MSG’s Dolan Sues State Liquor Authority Over Its Threat to Pull Liquor Licenses

SLA had said that when MSG properties including the Garden, Radio City Music Hall and the Beacon Theater use facial recognition authority to bar lawyers who are suing the venues, it could be seen as discriminatory. Dolan counters that the SLA is exercising “gangster-like governmental” power.

| 14 Mar 2023 | 05:51

Does the owner of Madison Square Garden have the right to block lawyers from the Garden and other venues just because they are suing him? The owner, James C. Dolan, says he does and that the State of New York has no right to use its “gangster-like governmental” power to stop him.

Dolan’s stand, which the New York Post described as going “scorched earth,” came in a weekend filing in State Supreme Court, shoving back on the State Liquor Authority for threatening his license to serve booze at The Garden and his other venues, Radio City Music Hall, The Beacon Theatre and the Theatre at Madison Square Garden.

This shoot out on thirty-third street stems from a decision by Madison Square Garden Entertainment to deny admission at these venues to lawyers who are suing MSG, or even to lawyers who work for the firms but aren’t directly involved in the cases.

MSG has added an extra layer of creepiness to the whole debate by using facial recognition technology to spot and stop the lawyers from entering.

One of those lawyers was barred from joining her daughter’s girl scout troop on a visit to Radio City, which was when the MSG policy became a cause celebre among Manhattan pols, whose differences with Dolan include everything from his general politics and the unpredictable performance of the Knicks to their desire to get him to move Madison Square Garden–or at least pay the $41 million state property tax tab that he has heretofore been exempted from paying.

After the Radio City incident, the State Liquor Authority, at the urging of State Senator Liz Krueger, notified MSG it was considering revoking the liquor licenses of the organizations venues, alleging that their ban on the lawyers violated the license requirement that the venues be “open to the public.”

The SLA demanded a response by the Ides of March. Instead Dolan, who disclosed the SLA demands in his lawsuit, slapped back, saying he would not let the government bully him or his customers.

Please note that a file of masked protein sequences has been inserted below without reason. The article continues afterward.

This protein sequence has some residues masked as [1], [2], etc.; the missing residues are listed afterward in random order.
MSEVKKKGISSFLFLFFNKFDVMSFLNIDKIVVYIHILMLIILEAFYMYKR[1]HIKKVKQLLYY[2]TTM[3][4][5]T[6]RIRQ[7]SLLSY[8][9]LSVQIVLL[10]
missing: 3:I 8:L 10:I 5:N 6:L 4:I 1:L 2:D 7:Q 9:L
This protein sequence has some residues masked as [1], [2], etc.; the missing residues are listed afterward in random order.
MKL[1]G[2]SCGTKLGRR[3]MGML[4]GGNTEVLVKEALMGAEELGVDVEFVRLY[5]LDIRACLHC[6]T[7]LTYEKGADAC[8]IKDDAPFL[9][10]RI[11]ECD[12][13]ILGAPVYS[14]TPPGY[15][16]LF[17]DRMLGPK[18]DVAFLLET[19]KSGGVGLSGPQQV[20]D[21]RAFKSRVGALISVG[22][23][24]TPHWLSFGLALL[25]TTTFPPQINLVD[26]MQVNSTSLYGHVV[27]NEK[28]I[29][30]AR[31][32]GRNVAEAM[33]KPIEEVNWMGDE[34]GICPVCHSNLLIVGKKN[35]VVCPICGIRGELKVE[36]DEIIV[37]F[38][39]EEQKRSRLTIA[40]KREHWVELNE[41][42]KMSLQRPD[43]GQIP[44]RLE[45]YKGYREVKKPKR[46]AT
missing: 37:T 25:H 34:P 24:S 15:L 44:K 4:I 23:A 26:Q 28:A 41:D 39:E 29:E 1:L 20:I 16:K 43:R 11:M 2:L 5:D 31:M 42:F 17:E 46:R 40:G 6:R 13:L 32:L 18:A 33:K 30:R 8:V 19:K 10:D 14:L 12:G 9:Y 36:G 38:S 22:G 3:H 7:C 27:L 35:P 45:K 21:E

“This gangster-like governmental organization has finally run up against an entity that won’t cower in the face of their outrageous abuses,” said Dolan, who is Executive Chairman and CEO of MSG Entertainment, which owns the venues, and is also head of the separate MSG Sports, which owns the Knicks and Rangers. “While others that have been subject to this harassment may have been forced into submission or silence, we are taking a stand on behalf of our fans and the many small businesses who have long been subject to the SLA’s corruption.”

MSG argued both that “open to the public” was not actually a rule but that in any case the exclusion of hostile lawyers affected only a tiny fraction of the companies five million annual customers. Moreover, the lawsuit accused the SLA of singling MSG out when many other licensed establishments had “far more exclusionary policies” based on everything from looks and dress, to the gender mix of a group.

“The law doesn’t permit this sort of selective and malicious prosecution,” MSG said.

“To bring charges against MSG Entertainment outside the scope of the SLA’s authority is outrageous. The SLA’s threats to revoke the liquor licenses at all MSG Entertainment’s New York venues–The Garden, The Theater at Madison Square Garden, Radio City Music Hall and Beacon Theatre–is a direct assault on the millions of fans who attend events at these venues each year by threatening their ability to consume beer and wine at all MSG Entertainment events.”

In its statement, MSG said the Liquor Authority had overstepped its authority.

“The SLA’s mandate is ‘fostering and promoting temperance’ in the consumption of alcoholic beverages. The idea that MSG Entertainment’s policy regarding attorneys pursuing active litigation against the Company is within that mandate is absurd. The policy has nothing to do with the alcohol distribution, and certainly has no impact on underage drinking, or alcohol-related violence.”

The SLA had criticized the policy banning the lawyers because it was “not for reasons to do with responsibilities under the (liquor) license, but because such persons have pending lawsuits” against MSG.

In a statement, the SLA said it stands ready to defend itself “vigorously” but has not yet seen the suit. “As the agency has not been served in this suit at this time, we cannot comment on it directly, but we stand ready to vigorously defend our processes, actions, and dedicated staff,” a spokesman said.

“This gangster-like governmental organization [the State Liquor Authority]has finally run up against an entity that won’t cower in the face of their outrageous abuses.” Jim Dolan, MSG Entertainment CEO